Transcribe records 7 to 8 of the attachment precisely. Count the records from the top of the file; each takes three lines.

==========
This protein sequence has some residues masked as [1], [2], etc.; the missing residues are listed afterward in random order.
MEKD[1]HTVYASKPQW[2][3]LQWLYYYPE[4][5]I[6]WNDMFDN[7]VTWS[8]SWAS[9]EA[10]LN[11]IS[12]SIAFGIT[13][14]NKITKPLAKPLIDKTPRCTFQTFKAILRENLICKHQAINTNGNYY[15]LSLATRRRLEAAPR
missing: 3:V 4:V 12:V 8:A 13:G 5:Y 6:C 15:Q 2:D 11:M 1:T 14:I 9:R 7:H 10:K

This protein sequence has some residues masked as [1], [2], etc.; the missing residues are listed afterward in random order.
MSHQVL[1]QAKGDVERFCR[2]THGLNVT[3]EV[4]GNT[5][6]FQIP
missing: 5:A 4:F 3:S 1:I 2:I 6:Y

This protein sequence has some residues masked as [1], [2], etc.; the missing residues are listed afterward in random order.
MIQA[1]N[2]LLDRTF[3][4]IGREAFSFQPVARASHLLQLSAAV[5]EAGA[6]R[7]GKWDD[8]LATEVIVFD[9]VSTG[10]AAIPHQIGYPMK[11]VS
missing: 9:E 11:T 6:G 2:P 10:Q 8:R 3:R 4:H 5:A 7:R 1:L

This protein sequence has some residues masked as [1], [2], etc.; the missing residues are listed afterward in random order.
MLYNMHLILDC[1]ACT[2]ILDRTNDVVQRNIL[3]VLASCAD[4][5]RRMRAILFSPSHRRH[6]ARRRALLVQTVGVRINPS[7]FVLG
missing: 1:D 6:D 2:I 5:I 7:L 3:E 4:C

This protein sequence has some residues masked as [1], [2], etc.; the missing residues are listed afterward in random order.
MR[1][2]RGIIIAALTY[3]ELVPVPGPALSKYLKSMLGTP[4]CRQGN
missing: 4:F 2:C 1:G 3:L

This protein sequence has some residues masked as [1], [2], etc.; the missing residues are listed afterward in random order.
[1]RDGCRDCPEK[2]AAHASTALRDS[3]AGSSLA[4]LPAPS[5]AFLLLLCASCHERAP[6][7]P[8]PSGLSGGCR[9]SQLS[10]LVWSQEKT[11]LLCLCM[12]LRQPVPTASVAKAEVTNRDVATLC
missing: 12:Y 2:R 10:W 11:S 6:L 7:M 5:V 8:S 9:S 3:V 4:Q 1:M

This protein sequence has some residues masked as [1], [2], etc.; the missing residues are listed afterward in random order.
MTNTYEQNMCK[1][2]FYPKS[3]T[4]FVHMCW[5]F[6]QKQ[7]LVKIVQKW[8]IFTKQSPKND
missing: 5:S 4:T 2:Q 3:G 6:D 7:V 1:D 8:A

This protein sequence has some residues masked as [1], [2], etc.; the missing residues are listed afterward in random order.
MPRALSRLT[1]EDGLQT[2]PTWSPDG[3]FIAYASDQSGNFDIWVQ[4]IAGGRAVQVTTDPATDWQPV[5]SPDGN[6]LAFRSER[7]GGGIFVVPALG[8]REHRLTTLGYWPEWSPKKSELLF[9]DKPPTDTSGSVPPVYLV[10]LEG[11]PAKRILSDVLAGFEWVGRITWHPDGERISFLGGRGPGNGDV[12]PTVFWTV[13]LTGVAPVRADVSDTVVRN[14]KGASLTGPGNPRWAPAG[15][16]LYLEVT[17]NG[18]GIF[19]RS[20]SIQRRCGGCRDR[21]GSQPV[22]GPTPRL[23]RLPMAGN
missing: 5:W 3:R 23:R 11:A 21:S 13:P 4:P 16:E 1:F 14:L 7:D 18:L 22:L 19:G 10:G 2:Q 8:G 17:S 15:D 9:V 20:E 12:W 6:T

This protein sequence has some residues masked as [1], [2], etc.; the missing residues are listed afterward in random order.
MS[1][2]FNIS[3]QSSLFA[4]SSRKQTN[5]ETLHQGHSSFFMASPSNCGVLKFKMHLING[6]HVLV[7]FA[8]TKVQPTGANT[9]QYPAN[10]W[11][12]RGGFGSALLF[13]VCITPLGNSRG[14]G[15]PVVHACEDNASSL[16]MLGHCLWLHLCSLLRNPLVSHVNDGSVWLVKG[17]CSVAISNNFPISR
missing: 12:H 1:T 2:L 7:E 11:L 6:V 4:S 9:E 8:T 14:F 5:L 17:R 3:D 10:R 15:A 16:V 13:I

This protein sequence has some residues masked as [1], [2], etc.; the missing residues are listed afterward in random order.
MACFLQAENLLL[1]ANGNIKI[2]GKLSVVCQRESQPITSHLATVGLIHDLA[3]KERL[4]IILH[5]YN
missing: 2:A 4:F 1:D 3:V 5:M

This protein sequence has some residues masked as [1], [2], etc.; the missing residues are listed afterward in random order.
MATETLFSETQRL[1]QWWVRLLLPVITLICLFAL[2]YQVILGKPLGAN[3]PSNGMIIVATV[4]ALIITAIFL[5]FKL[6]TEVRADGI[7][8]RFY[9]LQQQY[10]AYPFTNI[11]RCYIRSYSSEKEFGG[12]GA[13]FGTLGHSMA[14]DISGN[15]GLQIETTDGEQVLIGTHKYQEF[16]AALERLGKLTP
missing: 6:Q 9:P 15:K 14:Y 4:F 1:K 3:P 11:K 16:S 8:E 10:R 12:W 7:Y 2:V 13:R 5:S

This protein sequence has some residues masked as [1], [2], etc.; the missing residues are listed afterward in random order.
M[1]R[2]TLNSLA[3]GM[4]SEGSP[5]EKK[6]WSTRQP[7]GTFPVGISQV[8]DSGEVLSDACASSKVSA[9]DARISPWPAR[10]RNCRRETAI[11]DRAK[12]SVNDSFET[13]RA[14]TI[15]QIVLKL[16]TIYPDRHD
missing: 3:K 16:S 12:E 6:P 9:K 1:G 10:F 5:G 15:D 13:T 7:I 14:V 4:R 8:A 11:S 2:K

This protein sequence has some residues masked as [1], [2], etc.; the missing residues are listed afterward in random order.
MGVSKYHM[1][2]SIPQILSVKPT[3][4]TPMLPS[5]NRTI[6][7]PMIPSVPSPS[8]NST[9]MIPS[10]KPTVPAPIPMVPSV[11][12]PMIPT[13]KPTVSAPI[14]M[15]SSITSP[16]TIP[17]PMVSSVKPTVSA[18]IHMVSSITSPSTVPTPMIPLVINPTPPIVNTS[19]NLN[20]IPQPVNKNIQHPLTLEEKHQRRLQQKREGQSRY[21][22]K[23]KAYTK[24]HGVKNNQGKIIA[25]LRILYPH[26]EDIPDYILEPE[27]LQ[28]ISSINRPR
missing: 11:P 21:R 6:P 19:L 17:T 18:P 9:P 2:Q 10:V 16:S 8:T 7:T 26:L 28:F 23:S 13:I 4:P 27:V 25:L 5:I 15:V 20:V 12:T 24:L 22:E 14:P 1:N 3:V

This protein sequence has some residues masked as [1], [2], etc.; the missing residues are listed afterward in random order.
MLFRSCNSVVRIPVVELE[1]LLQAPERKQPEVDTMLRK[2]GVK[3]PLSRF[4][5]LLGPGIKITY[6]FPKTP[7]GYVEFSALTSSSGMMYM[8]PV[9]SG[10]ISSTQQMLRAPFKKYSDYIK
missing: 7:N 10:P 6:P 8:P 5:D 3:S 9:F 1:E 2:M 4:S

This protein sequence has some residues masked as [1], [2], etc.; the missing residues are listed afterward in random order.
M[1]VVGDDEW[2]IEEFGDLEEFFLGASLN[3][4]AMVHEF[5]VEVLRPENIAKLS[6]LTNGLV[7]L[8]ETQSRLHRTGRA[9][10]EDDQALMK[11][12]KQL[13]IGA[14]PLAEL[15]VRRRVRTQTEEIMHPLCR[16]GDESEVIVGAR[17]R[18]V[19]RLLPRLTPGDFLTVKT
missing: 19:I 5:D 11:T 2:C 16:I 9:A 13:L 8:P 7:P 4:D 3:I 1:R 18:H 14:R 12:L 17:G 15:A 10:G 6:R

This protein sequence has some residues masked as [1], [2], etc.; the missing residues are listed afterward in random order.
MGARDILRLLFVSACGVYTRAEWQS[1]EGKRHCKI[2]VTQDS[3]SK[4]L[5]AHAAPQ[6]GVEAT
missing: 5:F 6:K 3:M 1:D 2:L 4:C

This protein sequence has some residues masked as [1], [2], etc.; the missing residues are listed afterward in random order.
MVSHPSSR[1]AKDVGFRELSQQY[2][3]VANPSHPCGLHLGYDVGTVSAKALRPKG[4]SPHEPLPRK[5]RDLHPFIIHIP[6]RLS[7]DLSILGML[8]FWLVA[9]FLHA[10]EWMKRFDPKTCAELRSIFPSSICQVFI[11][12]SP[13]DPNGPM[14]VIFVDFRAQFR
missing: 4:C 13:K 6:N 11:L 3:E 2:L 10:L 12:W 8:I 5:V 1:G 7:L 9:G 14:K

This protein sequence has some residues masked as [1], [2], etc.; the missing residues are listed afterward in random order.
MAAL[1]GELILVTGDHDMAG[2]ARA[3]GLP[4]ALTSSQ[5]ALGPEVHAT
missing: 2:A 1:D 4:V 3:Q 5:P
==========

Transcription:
This protein sequence has some residues masked as [1], [2], etc.; the missing residues are listed afterward in random order.
MTNTYEQNMCK[1][2]FYPKS[3]T[4]FVHMCW[5]F[6]QKQ[7]LVKIVQKW[8]IFTKQSPKND
missing: 5:S 4:T 2:Q 3:G 6:D 7:V 1:D 8:A

This protein sequence has some residues masked as [1], [2], etc.; the missing residues are listed afterward in random order.
MPRALSRLT[1]EDGLQT[2]PTWSPDG[3]FIAYASDQSGNFDIWVQ[4]IAGGRAVQVTTDPATDWQPV[5]SPDGN[6]LAFRSER[7]GGGIFVVPALG[8]REHRLTTLGYWPEWSPKKSELLF[9]DKPPTDTSGSVPPVYLV[10]LEG[11]PAKRILSDVLAGFEWVGRITWHPDGERISFLGGRGPGNGDV[12]PTVFWTV[13]LTGVAPVRADVSDTVVRN[14]KGASLTGPGNPRWAPAG[15][16]LYLEVT[17]NG[18]GIF[19]RS[20]SIQRRCGGCRDR[21]GSQPV[22]GPTPRL[23]RLPMAGN
missing: 5:W 3:R 23:R 11:A 21:S 13:P 4:P 16:E 1:F 14:L 7:D 18:L 22:L 19:G 10:G 2:Q 8:G 17:S 15:D 9:V 20:E 12:W 6:T